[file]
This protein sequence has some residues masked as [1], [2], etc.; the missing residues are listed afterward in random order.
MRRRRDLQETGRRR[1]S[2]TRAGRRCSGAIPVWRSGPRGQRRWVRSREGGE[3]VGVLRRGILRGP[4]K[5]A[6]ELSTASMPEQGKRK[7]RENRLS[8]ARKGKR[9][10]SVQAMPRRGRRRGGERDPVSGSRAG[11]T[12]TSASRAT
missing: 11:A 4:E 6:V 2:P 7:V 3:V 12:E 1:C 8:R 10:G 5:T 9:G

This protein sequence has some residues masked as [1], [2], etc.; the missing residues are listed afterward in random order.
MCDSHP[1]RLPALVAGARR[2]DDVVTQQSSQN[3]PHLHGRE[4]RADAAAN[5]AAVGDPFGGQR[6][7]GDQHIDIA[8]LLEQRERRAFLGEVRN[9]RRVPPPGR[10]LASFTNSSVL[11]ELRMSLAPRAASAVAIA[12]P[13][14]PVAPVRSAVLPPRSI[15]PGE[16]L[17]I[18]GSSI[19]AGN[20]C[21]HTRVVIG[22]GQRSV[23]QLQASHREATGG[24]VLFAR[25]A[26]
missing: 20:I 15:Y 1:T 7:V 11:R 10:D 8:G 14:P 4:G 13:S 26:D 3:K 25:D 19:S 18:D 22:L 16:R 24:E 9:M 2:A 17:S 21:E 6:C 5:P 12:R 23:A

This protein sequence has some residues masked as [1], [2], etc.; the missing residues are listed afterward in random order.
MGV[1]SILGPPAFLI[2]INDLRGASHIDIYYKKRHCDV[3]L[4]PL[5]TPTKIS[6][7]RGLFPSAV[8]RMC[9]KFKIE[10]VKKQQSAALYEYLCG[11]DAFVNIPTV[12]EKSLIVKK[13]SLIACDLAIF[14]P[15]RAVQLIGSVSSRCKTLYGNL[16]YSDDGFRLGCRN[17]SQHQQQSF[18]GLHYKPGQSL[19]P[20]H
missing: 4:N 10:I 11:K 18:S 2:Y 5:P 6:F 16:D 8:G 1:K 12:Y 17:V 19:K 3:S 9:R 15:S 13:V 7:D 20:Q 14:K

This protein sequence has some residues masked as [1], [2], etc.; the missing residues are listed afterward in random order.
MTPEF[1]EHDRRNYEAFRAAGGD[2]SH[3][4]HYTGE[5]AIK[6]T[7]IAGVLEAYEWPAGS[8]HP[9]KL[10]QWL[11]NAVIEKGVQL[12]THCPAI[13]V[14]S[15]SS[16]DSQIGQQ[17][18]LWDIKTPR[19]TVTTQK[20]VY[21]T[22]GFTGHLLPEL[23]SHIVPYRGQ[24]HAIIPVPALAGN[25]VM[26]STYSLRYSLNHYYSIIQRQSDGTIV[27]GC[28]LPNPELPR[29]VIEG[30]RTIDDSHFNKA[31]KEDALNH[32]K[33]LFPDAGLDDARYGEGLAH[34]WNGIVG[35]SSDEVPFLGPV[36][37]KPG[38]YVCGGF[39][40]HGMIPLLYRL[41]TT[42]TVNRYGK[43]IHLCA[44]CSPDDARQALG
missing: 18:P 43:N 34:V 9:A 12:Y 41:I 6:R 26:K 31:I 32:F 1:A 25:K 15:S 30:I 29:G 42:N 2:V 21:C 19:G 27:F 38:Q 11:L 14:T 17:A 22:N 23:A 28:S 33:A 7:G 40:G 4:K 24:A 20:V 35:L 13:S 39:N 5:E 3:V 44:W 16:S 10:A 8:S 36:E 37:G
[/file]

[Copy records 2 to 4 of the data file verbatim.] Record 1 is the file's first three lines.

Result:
This protein sequence has some residues masked as [1], [2], etc.; the missing residues are listed afterward in random order.
MCDSHP[1]RLPALVAGARR[2]DDVVTQQSSQN[3]PHLHGRE[4]RADAAAN[5]AAVGDPFGGQR[6][7]GDQHIDIA[8]LLEQRERRAFLGEVRN[9]RRVPPPGR[10]LASFTNSSVL[11]ELRMSLAPRAASAVAIA[12]P[13][14]PVAPVRSAVLPPRSI[15]PGE[16]L[17]I[18]GSSI[19]AGN[20]C[21]HTRVVIG[22]GQRSV[23]QLQASHREATGG[24]VLFAR[25]A[26]
missing: 20:I 15:Y 1:T 7:V 11:R 10:D 8:G 14:P 4:G 13:S 26:D 3:K 25:D 19:S 18:D 22:L 16:R 24:E 9:M 2:A 17:S 21:E 6:C 5:P 12:R 23:A

This protein sequence has some residues masked as [1], [2], etc.; the missing residues are listed afterward in random order.
MGV[1]SILGPPAFLI[2]INDLRGASHIDIYYKKRHCDV[3]L[4]PL[5]TPTKIS[6][7]RGLFPSAV[8]RMC[9]KFKIE[10]VKKQQSAALYEYLCG[11]DAFVNIPTV[12]EKSLIVKK[13]SLIACDLAIF[14]P[15]RAVQLIGSVSSRCKTLYGNL[16]YSDDGFRLGCRN[17]SQHQQQSF[18]GLHYKPGQSL[19]P[20]H
missing: 4:N 10:I 11:K 18:S 2:Y 5:P 6:F 16:D 8:G 1:K 12:Y 17:V 19:K 3:S 9:R 15:S 13:V 7:D 20:Q 14:K

This protein sequence has some residues masked as [1], [2], etc.; the missing residues are listed afterward in random order.
MTPEF[1]EHDRRNYEAFRAAGGD[2]SH[3][4]HYTGE[5]AIK[6]T[7]IAGVLEAYEWPAGS[8]HP[9]KL[10]QWL[11]NAVIEKGVQL[12]THCPAI[13]V[14]S[15]SS[16]DSQIGQQ[17][18]LWDIKTPR[19]TVTTQK[20]VY[21]T[22]GFTGHLLPEL[23]SHIVPYRGQ[24]HAIIPVPALAGN[25]VM[26]STYSLRYSLNHYYSIIQRQSDGTIV[27]GC[28]LPNPELPR[29]VIEG[30]RTIDDSHFNKA[31]KEDALNH[32]K[33]LFPDAGLDDARYGEGLAH[34]WNGIVG[35]SSDEVPFLGPV[36][37]KPG[38]YVCGGF[39][40]HGMIPLLYRL[41]TT[42]TVNRYGK[43]IHLCA[44]CSPDDARQALG
missing: 18:P 43:N 34:V 9:A 12:Y 41:I 6:R 26:K 31:I 32:F 1:A 25:K 15:S 30:I 29:G 42:N 2:V 21:C 19:G 27:F 38:Q 11:L 14:T 17:A 22:N 23:A 28:S 33:A 7:G 40:G 4:K 24:A 20:V 35:L 13:S 39:N 5:E 3:V 44:W 16:S 10:A 8:S 36:E 37:G